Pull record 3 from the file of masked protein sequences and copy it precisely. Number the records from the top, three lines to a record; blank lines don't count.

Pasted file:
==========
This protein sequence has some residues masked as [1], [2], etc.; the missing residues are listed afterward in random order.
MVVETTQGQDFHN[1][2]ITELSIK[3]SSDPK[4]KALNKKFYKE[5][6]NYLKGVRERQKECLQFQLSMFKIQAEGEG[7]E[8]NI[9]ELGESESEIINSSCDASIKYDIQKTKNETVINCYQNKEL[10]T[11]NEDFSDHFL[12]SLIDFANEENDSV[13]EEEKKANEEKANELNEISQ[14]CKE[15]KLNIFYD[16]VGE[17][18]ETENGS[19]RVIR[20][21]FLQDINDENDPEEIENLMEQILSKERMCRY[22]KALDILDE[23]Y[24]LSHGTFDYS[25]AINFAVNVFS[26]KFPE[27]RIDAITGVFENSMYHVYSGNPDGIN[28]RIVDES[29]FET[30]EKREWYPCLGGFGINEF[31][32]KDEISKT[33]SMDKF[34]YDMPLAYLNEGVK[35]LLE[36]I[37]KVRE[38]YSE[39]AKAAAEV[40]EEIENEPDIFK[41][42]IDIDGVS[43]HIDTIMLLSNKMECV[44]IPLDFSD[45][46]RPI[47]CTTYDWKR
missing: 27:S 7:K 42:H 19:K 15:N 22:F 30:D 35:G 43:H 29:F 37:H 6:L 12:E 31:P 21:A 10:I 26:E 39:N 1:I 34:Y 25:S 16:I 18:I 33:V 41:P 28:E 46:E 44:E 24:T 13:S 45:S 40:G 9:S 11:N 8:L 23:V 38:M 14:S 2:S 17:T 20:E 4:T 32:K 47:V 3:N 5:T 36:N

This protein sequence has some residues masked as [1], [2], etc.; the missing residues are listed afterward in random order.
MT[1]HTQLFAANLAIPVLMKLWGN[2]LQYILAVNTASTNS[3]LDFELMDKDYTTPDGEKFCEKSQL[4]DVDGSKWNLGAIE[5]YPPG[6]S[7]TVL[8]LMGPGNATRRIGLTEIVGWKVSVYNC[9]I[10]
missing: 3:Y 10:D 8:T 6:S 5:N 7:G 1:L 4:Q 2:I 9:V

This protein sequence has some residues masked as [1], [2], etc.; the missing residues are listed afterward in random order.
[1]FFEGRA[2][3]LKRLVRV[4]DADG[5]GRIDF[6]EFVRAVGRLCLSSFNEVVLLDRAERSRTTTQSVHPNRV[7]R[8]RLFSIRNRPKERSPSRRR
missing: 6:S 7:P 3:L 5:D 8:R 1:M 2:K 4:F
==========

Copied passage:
This protein sequence has some residues masked as [1], [2], etc.; the missing residues are listed afterward in random order.
[1]FFEGRA[2][3]LKRLVRV[4]DADG[5]GRIDF[6]EFVRAVGRLCLSSFNEVVLLDRAERSRTTTQSVHPNRV[7]R[8]RLFSIRNRPKERSPSRRR
missing: 6:S 7:P 3:L 5:D 8:R 1:M 2:K 4:F